While hard money loans are known for funding faster than more traditional mortgage loans and they often require much less paperwork, there is still some paperwork and there will be a closing. It's a good idea to prepare, going in with an understanding of what will happen and what kinds of documents will need to be signed so that there are no big surprises. Here are some of the documents to expect when closing on a hard money loan:
Deed of Trust
This document assigns a trustee to take possession of the property deed while the loan is active. Loans with a deed of trust, sometimes called a trust deed, bring in a third party to serve as a go between. They make sure that both the borrower and lender are held to the agreement, deadlines, and processes that are laid out in the loan agreement. Once the loan has been paid in full, the trustee does turn over possession of the deed to the buyer. The closing agent will file all necessary paperwork with county land offices or court clerks as required by law.
This document is the borrower's promise to pay on specific dates, by specific amount. This document also provides the rules that the trustee (assigned in the deed of trust) will follow on behalf of both the borrower and the lender.
HUD Closing Statement
This is federally required document that outlines all of the costs and fees associated with the purchase of this property, including all fees that are paid at closing. It is intended to remove questions or confusion around the actual costs of purchasing the home and also to make very clear what is being paid to the title company at closing as well. This is a standard form that should be used in all real estate transactions in the United States.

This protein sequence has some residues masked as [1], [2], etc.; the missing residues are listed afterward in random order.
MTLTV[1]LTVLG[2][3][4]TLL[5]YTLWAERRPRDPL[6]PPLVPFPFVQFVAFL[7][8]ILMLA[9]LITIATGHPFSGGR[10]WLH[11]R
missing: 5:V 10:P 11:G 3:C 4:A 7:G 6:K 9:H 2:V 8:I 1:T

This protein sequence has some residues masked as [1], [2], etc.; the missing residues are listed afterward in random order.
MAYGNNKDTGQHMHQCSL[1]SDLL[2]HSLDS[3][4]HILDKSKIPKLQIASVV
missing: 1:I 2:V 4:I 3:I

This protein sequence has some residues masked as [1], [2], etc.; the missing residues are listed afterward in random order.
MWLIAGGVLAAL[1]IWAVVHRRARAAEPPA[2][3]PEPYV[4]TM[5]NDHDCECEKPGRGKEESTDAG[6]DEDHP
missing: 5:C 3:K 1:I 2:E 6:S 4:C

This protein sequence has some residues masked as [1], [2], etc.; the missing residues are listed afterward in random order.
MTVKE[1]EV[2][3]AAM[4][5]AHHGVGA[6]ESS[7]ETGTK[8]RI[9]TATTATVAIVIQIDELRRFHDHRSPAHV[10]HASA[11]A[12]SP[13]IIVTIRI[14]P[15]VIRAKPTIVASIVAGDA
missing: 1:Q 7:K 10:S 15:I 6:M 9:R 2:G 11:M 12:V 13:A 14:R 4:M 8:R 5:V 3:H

This document provides an overview of the entire agreement including specific information about the property in question, the total amount of the loan, the interest rate, the length or term of the loan, and it also outlines what will happen if payments are not made.
This document is often optional and is more common in a hard money loan and not usually part of a standard mortgage loan provided by a large bank. This is usually a simple document that shows an agreement between the borrower and lender that if full payment is not made in a timely manner, the collateral used to secure the loan will become the property of the lender. There are three different types of guarantee, unlimited, limited and conditional. The lender and borrower should have already agreed to these terms prior to closing and this should not be a surprise at the closing table.
As with any loan, it is important to understand your rights and responsibilities going in. Do your homework before arriving for the closing and if there are questions, do not be afraid to ask them. Educate yourself and make sure you know what you are signing before that day comes.